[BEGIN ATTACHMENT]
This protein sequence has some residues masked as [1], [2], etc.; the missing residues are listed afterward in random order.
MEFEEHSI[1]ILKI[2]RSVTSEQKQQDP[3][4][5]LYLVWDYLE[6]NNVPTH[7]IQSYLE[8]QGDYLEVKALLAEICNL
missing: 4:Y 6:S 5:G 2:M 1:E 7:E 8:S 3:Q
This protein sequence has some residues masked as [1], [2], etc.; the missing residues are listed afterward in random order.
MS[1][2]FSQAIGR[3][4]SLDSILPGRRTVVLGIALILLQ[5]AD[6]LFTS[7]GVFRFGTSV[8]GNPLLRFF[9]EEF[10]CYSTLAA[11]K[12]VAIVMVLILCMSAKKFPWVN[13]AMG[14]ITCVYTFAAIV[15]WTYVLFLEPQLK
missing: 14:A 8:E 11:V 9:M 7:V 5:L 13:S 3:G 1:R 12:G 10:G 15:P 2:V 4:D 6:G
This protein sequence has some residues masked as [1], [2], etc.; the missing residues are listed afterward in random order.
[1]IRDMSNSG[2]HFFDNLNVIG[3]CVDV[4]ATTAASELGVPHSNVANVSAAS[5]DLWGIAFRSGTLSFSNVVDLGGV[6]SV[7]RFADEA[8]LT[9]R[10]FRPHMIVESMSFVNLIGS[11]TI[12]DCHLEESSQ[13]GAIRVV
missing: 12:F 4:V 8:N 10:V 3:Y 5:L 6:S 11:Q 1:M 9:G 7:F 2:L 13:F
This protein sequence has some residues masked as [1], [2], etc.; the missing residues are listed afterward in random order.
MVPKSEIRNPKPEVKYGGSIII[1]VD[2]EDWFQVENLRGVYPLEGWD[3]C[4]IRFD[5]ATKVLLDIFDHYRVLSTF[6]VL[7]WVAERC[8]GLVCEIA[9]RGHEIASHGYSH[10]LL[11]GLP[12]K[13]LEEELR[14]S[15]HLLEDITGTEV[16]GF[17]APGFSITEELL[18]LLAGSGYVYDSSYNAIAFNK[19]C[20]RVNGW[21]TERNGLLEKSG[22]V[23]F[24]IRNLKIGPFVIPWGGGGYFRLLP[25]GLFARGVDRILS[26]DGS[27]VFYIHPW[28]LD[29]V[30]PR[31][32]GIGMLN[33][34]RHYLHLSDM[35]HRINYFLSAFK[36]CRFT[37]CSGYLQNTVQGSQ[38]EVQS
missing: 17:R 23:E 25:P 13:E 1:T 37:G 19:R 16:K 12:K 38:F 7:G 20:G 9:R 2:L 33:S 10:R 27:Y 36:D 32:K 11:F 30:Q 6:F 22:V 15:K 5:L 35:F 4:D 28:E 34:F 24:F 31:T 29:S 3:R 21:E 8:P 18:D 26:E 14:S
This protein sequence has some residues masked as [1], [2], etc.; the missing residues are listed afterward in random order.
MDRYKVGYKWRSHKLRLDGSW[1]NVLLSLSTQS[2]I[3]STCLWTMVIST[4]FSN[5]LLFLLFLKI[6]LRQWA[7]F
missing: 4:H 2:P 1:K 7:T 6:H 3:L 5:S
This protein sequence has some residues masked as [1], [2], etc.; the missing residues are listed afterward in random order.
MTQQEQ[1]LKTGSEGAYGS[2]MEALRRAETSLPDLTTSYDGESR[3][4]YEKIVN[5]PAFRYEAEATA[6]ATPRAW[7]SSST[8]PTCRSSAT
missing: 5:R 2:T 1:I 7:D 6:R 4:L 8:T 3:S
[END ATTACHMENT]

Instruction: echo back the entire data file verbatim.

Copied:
This protein sequence has some residues masked as [1], [2], etc.; the missing residues are listed afterward in random order.
MEFEEHSI[1]ILKI[2]RSVTSEQKQQDP[3][4][5]LYLVWDYLE[6]NNVPTH[7]IQSYLE[8]QGDYLEVKALLAEICNL
missing: 4:Y 6:S 5:G 2:M 1:E 7:E 8:S 3:Q
This protein sequence has some residues masked as [1], [2], etc.; the missing residues are listed afterward in random order.
MS[1][2]FSQAIGR[3][4]SLDSILPGRRTVVLGIALILLQ[5]AD[6]LFTS[7]GVFRFGTSV[8]GNPLLRFF[9]EEF[10]CYSTLAA[11]K[12]VAIVMVLILCMSAKKFPWVN[13]AMG[14]ITCVYTFAAIV[15]WTYVLFLEPQLK
missing: 14:A 8:E 11:V 9:M 7:V 5:L 13:S 3:G 1:R 12:G 10:G 15:P 2:V 4:D 6:G
This protein sequence has some residues masked as [1], [2], etc.; the missing residues are listed afterward in random order.
[1]IRDMSNSG[2]HFFDNLNVIG[3]CVDV[4]ATTAASELGVPHSNVANVSAAS[5]DLWGIAFRSGTLSFSNVVDLGGV[6]SV[7]RFADEA[8]LT[9]R[10]FRPHMIVESMSFVNLIGS[11]TI[12]DCHLEESSQ[13]GAIRVV
missing: 12:F 4:V 8:N 10:V 3:Y 5:L 6:S 11:Q 1:M 9:G 7:F 2:L 13:F
This protein sequence has some residues masked as [1], [2], etc.; the missing residues are listed afterward in random order.
MVPKSEIRNPKPEVKYGGSIII[1]VD[2]EDWFQVENLRGVYPLEGWD[3]C[4]IRFD[5]ATKVLLDIFDHYRVLSTF[6]VL[7]WVAERC[8]GLVCEIA[9]RGHEIASHGYSH[10]LL[11]GLP[12]K[13]LEEELR[14]S[15]HLLEDITGTEV[16]GF[17]APGFSITEELL[18]LLAGSGYVYDSSYNAIAFNK[19]C[20]RVNGW[21]TERNGLLEKSG[22]V[23]F[24]IRNLKIGPFVIPWGGGGYFRLLP[25]GLFARGVDRILS[26]DGS[27]VFYIHPW[28]LD[29]V[30]PR[31][32]GIGMLN[33][34]RHYLHLSDM[35]HRINYFLSAFK[36]CRFT[37]CSGYLQNTVQGSQ[38]EVQS
missing: 17:R 23:E 25:P 13:E 1:T 37:G 19:R 16:K 12:K 38:F 7:G 20:G 9:R 2:L 33:S 10:R 27:Y 36:D 32:K 11:F 30:Q 6:F 22:V 15:K 5:L 35:F 4:D 28:E 34:F 24:F 31:T 29:S 3:R 21:E 8:P 18:D 26:E 14:S
This protein sequence has some residues masked as [1], [2], etc.; the missing residues are listed afterward in random order.
MDRYKVGYKWRSHKLRLDGSW[1]NVLLSLSTQS[2]I[3]STCLWTMVIST[4]FSN[5]LLFLLFLKI[6]LRQWA[7]F
missing: 4:H 2:P 1:K 7:T 6:H 3:L 5:S
This protein sequence has some residues masked as [1], [2], etc.; the missing residues are listed afterward in random order.
MTQQEQ[1]LKTGSEGAYGS[2]MEALRRAETSLPDLTTSYDGESR[3][4]YEKIVN[5]PAFRYEAEATA[6]ATPRAW[7]SSST[8]PTCRSSAT
missing: 5:R 2:T 1:I 7:D 6:R 4:L 8:T 3:S